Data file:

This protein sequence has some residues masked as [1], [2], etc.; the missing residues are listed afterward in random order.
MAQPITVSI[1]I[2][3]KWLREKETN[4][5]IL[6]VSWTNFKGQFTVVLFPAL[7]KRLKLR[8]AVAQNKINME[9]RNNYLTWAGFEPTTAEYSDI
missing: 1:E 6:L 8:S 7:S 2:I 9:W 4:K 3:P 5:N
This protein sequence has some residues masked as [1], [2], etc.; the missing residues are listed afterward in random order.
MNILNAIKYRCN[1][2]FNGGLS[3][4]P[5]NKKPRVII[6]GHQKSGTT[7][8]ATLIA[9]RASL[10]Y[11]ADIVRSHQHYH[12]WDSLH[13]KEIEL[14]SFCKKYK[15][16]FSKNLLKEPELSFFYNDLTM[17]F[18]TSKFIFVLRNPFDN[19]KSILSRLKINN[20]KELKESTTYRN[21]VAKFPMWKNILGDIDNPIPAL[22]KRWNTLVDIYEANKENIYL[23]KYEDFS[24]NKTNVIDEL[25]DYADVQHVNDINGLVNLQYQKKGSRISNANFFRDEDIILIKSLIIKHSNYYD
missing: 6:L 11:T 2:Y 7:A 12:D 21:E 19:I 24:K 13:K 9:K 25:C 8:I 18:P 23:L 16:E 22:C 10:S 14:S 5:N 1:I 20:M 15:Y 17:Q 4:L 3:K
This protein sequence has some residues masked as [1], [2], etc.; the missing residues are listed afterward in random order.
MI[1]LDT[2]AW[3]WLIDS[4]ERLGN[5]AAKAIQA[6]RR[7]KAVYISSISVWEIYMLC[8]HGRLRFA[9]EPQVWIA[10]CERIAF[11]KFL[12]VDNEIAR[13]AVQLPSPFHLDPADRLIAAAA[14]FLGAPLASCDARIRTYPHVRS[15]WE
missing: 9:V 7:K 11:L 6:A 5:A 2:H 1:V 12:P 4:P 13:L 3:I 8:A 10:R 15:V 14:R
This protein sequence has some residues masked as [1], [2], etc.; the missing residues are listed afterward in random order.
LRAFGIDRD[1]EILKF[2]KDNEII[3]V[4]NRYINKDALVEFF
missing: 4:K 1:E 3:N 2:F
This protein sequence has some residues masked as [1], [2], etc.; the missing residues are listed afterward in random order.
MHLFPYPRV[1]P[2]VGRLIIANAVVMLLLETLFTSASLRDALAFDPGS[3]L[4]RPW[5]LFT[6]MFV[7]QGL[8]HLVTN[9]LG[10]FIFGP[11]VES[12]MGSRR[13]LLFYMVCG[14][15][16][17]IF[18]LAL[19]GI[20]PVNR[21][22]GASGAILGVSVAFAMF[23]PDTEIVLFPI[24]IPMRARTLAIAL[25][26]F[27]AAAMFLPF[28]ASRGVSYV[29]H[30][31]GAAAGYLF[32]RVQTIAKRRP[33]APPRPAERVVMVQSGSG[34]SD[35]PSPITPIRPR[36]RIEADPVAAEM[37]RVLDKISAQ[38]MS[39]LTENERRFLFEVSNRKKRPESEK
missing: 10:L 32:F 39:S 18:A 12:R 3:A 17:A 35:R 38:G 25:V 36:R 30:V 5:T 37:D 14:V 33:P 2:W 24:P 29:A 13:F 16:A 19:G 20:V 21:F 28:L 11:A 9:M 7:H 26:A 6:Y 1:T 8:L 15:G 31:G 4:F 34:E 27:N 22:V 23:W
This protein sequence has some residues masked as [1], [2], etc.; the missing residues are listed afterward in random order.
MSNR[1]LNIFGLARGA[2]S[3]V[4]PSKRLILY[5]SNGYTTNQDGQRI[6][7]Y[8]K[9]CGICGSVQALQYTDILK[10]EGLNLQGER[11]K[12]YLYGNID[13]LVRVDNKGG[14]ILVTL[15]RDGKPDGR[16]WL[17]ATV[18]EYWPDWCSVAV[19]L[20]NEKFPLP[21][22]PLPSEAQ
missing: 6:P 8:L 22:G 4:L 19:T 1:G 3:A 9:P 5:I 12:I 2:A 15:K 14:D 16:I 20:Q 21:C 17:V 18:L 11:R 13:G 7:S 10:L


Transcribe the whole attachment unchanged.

This protein sequence has some residues masked as [1], [2], etc.; the missing residues are listed afterward in random order.
MAQPITVSI[1]I[2][3]KWLREKETN[4][5]IL[6]VSWTNFKGQFTVVLFPAL[7]KRLKLR[8]AVAQNKINME[9]RNNYLTWAGFEPTTAEYSDI
missing: 1:E 6:L 8:S 7:S 2:I 9:W 4:K 3:P 5:N
This protein sequence has some residues masked as [1], [2], etc.; the missing residues are listed afterward in random order.
MNILNAIKYRCN[1][2]FNGGLS[3][4]P[5]NKKPRVII[6]GHQKSGTT[7][8]ATLIA[9]RASL[10]Y[11]ADIVRSHQHYH[12]WDSLH[13]KEIEL[14]SFCKKYK[15][16]FSKNLLKEPELSFFYNDLTM[17]F[18]TSKFIFVLRNPFDN[19]KSILSRLKINN[20]KELKESTTYRN[21]VAKFPMWKNILGDIDNPIPAL[22]KRWNTLVDIYEANKENIYL[23]KYEDFS[24]NKTNVIDEL[25]DYADVQHVNDINGLVNLQYQKKGSRISNANFFRDEDIILIKSLIIKHSNYYD
missing: 6:L 11:T 2:Y 7:A 12:D 21:E 19:I 24:K 13:K 9:K 25:C 8:I 18:P 23:L 16:E 22:C 10:S 14:S 5:N 1:I 20:M 15:Y 17:Q 4:L 3:K
This protein sequence has some residues masked as [1], [2], etc.; the missing residues are listed afterward in random order.
MI[1]LDT[2]AW[3]WLIDS[4]ERLGN[5]AAKAIQA[6]RR[7]KAVYISSISVWEIYMLC[8]HGRLRFA[9]EPQVWIA[10]CERIAF[11]KFL[12]VDNEIAR[13]AVQLPSPFHLDPADRLIAAAA[14]FLGAPLASCDARIRTYPHVRS[15]WE
missing: 9:V 7:K 11:L 6:A 5:A 2:H 1:V 12:P 4:P 13:L 3:I 8:A 10:R 15:V 14:R
This protein sequence has some residues masked as [1], [2], etc.; the missing residues are listed afterward in random order.
LRAFGIDRD[1]EILKF[2]KDNEII[3]V[4]NRYINKDALVEFF
missing: 4:K 1:E 3:N 2:F
This protein sequence has some residues masked as [1], [2], etc.; the missing residues are listed afterward in random order.
MHLFPYPRV[1]P[2]VGRLIIANAVVMLLLETLFTSASLRDALAFDPGS[3]L[4]RPW[5]LFT[6]MFV[7]QGL[8]HLVTN[9]LG[10]FIFGP[11]VES[12]MGSRR[13]LLFYMVCG[14][15][16][17]IF[18]LAL[19]GI[20]PVNR[21][22]GASGAILGVSVAFAMF[23]PDTEIVLFPI[24]IPMRARTLAIAL[25][26]F[27]AAAMFLPF[28]ASRGVSYV[29]H[30][31]GAAAGYLF[32]RVQTIAKRRP[33]APPRPAERVVMVQSGSG[34]SD[35]PSPITPIRPR[36]RIEADPVAAEM[37]RVLDKISAQ[38]MS[39]LTENERRFLFEVSNRKKRPESEK
missing: 10:L 32:F 39:S 18:A 12:R 3:A 17:A 35:R 38:G 25:V 36:R 30:V 5:T 37:D 14:V 33:P 2:W 24:P 29:A 13:F 16:A 19:G 20:V 21:F 28:L 11:A 9:M 7:H 26:A 6:Y 1:T 8:L 15:G 31:G 4:F 34:E 27:N 22:V 23:W
This protein sequence has some residues masked as [1], [2], etc.; the missing residues are listed afterward in random order.
MSNR[1]LNIFGLARGA[2]S[3]V[4]PSKRLILY[5]SNGYTTNQDGQRI[6][7]Y[8]K[9]CGICGSVQALQYTDILK[10]EGLNLQGER[11]K[12]YLYGNID[13]LVRVDNKGG[14]ILVTL[15]RDGKPDGR[16]WL[17]ATV[18]EYWPDWCSVAV[19]L[20]NEKFPLP[21][22]PLPSEAQ
missing: 6:P 8:L 22:G 4:L 19:T 1:G 3:A 9:P 5:I 12:I 2:A 15:K 14:D 16:I 20:Q 21:C 17:V 18:L 11:R 13:G 7:S 10:L